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Gilded Cage

Gilded CageOne of the challenges often faced by cocktail enthusiasts is reconciling  the fact that vodka—the most popular spirit in North America—isn't fairly represented in classic cocktail books. In fact, you just don't find mention of vodka in many of the old texts. It's as if no one had even heard of it until the Cold War when James Bond's martini and the Moscow Mule came along. Even here at Summit Sips we are guilty of tipping the scales out of balance. It's not intentional—we just don't cover as many vodka recipes as we probably should, given the likelihood that our readers probably want us to.

It might make sense from a historical perspective that—in order to cover more than a century of modern drinking culture with dozens of important classics—vodka could be considered a relative newcomer. But, that's not actually true at all. Think about it: gin is flavor neutral before it is redistilled with juniper and other botanicals. In other words, gin starts life as vodka, so it wasn't as if vodka didn't exist, it's just that American culture either didn't consider it, or wasn't familiar with drinking it.

Some estimates put the earliest vodkas from eastern Europe as far back as the middle ages, although purity was quite low. As distillation techniques improved, so did the quality and consistency of the product. Today, craft distilleries are popping up all over, and vodka is often the first product attempted because it's popular and it doesn't require aging so it can be bottled and sold immediately. It's also a nice gauge of quality—if a small outfit is doing their own distilling and can make a clean, smooth vodka, their gin and other products probably start out similarly. For example, House Spirits Distillery here in Portland, OR makes Volstead Vodka alongside Aviation Gin and Krogstad Aquavit—both indispensable staples in our cabinet. It's important to start out with a quality base spirit in any recipe. Good vodka deserves a great cocktail and the Gilded Cage certainly qualifies.

Gilded Cage by Toby Maloney
2 oz vodka
.75 oz lemon juice
.75 oz honey syrup
7 drops grapefruit bitters
1 egg white

Add ingredients to a shaker. Seal tightly and shake without ice to build up a frothy emulsion. Add ice, and shake again until chilled. Strain into a chilled cocktail glass. Garnish with a twist of grapefruit peel (discarded).

This drink comes from The Violet Hour in Chicago, Illinois. It's another Toby Maloney creation that highlights the quality of the spirit without letting other products steal the show, and because it's a vodka drink it can be a very popular choice with guests. We love it because it showcases what can be done with an egg white sour without getting crazy with other ingredients.

To balance the lemon, Toby uses honey syrup which is just equal portions of water and honey dissolved. This adds an element of depth along with the grapefruit bitters. When you make one of these, shake very hard to build up the emulsion and be sure to leave room in the glass for the espuma which tends to flow past the strainer at the very end of the pour. If you do it right, you get a gorgeous layer of meringue that floats on the surface. We've seen this drink garnished with the bitters dropped on top of the froth or with a fat twist of grapefruit peel that you express onto the drink and throw away. You can usually get a nice amount of misty oils from the peel and this will do wonders to scent the surface.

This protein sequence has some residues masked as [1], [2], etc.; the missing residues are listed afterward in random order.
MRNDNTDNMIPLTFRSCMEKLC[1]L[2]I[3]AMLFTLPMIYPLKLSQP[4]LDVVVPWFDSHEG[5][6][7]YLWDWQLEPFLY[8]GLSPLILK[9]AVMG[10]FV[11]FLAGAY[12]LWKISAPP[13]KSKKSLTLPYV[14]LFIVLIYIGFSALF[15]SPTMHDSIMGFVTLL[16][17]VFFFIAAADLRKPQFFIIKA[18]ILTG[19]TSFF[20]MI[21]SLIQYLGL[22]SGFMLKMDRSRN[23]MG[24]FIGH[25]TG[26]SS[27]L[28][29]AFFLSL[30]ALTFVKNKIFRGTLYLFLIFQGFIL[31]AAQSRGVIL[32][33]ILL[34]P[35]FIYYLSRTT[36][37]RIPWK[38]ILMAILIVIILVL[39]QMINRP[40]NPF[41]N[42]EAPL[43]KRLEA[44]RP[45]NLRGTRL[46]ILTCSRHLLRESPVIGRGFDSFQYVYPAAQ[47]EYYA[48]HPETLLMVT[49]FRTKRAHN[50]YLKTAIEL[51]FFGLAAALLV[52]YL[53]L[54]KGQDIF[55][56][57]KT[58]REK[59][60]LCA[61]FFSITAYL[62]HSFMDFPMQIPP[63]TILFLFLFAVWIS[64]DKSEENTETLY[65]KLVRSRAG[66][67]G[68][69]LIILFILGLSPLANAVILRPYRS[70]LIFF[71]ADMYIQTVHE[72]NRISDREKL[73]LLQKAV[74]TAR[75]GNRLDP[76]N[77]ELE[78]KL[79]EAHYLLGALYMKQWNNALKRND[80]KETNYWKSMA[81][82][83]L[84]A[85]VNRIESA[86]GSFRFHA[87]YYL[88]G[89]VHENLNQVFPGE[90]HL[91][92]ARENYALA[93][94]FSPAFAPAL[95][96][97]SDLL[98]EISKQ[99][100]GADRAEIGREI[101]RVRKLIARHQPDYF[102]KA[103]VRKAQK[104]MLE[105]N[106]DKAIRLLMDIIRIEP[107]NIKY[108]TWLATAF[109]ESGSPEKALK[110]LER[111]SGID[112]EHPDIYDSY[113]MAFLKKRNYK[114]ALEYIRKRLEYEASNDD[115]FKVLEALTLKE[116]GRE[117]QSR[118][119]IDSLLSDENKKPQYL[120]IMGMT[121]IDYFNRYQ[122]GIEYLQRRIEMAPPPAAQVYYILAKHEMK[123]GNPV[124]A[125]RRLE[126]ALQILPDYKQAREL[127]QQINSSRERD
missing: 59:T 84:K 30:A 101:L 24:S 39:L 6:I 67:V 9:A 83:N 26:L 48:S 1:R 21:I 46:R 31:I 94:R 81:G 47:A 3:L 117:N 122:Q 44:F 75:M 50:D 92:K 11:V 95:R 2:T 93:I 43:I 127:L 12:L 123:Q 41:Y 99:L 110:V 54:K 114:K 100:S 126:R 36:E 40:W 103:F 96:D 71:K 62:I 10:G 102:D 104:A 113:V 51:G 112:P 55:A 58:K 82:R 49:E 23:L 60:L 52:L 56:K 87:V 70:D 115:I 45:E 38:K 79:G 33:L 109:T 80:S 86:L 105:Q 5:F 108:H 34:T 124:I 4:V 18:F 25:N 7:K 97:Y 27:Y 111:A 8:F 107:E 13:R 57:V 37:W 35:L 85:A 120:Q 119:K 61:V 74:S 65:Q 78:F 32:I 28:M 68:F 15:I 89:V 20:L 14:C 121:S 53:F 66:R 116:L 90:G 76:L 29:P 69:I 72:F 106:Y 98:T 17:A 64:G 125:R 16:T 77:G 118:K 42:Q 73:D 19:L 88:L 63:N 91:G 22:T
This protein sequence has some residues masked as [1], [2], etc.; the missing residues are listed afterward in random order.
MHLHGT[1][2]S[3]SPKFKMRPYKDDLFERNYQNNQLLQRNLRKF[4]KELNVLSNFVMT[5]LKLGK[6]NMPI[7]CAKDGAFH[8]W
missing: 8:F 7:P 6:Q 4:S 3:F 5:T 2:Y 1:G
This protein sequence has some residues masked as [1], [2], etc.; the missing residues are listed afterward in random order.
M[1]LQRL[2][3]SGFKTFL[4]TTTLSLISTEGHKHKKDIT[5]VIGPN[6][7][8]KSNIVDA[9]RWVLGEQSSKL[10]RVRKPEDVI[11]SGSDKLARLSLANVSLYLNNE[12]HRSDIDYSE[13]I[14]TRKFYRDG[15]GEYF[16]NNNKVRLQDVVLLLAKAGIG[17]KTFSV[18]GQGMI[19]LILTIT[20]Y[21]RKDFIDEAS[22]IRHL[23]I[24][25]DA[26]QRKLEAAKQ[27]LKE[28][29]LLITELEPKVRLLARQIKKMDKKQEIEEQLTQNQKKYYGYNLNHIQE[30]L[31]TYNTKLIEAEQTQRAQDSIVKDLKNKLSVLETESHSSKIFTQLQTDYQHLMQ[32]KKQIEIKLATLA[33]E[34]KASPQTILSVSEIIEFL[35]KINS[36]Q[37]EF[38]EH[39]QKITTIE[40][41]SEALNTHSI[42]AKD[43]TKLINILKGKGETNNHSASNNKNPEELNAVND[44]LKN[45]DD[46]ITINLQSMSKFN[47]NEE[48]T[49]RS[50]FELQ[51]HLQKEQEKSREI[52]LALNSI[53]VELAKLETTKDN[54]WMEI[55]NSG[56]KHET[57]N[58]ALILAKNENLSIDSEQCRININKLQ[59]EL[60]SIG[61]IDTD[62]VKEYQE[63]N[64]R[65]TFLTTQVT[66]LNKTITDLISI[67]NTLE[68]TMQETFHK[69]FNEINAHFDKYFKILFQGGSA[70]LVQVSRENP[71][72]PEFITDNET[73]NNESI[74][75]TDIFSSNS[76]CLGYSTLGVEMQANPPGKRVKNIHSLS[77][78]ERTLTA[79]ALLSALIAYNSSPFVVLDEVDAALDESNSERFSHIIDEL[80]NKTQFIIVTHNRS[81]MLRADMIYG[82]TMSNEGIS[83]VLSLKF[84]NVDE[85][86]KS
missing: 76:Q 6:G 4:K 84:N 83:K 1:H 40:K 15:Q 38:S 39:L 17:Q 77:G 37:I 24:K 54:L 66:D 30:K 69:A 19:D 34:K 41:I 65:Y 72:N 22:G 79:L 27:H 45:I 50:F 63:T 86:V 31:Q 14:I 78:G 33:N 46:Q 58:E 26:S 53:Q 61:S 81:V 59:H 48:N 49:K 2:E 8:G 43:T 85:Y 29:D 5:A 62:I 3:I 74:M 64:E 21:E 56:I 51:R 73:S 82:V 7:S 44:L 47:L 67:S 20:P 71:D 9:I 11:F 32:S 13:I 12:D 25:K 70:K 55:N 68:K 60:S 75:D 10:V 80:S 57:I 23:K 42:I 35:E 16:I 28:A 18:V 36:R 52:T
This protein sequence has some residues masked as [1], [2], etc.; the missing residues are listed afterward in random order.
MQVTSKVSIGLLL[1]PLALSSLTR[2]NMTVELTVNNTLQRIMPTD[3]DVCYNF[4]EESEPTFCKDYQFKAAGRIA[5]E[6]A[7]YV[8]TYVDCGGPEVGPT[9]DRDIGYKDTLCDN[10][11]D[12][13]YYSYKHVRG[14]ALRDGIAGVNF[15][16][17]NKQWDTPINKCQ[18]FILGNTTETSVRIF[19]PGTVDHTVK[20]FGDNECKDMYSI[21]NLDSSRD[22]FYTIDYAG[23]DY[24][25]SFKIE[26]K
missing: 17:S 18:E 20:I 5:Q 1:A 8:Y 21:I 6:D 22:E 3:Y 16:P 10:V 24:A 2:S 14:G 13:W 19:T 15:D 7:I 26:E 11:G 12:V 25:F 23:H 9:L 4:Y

We served ours in an an antique gilded-rim coupe available in the Summit Sips Store.

Brandy Buck

Brandy Buck

We've managed to stretch this line of cocktail recipes across years of posts. It's no secret that we love our homemade ginger syrup, so it is only natural that we should continue to share ways to use it. Ginger syrup has become such an important staple at the home bar—and making it using a cold process with fresh ginger juice is so easy—that we always have some on hand. Employing syrup as opposed to bottled ginger beer for cocktails is better from a storage perspective, and if you don't mind us saying so, it tastes better than anything you can buy.

So, now that you are sold on making ginger syrup (and even if you aren't, you can still use your favorite ginger beer for this drink), it's time to make the Brandy Buck. The name always reminds us of

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Ground Cherry Daiquiri

Ground Cherry Daiquiri

If you've never heard of them, ground cherries are odd little yellow-orange berries that look like miniature tomatillos. About the size and shape of a cranberry, they are firm and smooth, but like the tomatillo, they have a papery shroud over the fruit. The plant on which they grow apparently looks like a short tomato shrub, but here's the thing: they don't really taste like tomatoes at all. How does strawberry, pineapple, or maybe kiwi sound? We first discovered them three weeks ago at Bar Avignon in SE Portland. The ground cherries were served as part of an appetizer that we ordered and were meant to be paired with the cheese on the plate. Peeling open each light husk revealed the fruit inside, and after just one bite we knew we had to make a drink out of them. Fortunately, we found Naked

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Rhubarb Blush

Rhubarb Blush

We have a lot of content to add to our compilation of bar reviews. There are so many great places to order cocktails Portland, Oregon and the list keeps on growing. One favorite restaurant is Pok Pok and what is often considered the Pok Pok waiting room—the Whiskey Soda Lounge. Here's one of their drink recipes that is easy to make and quenches the heat of a hot, spicy meal.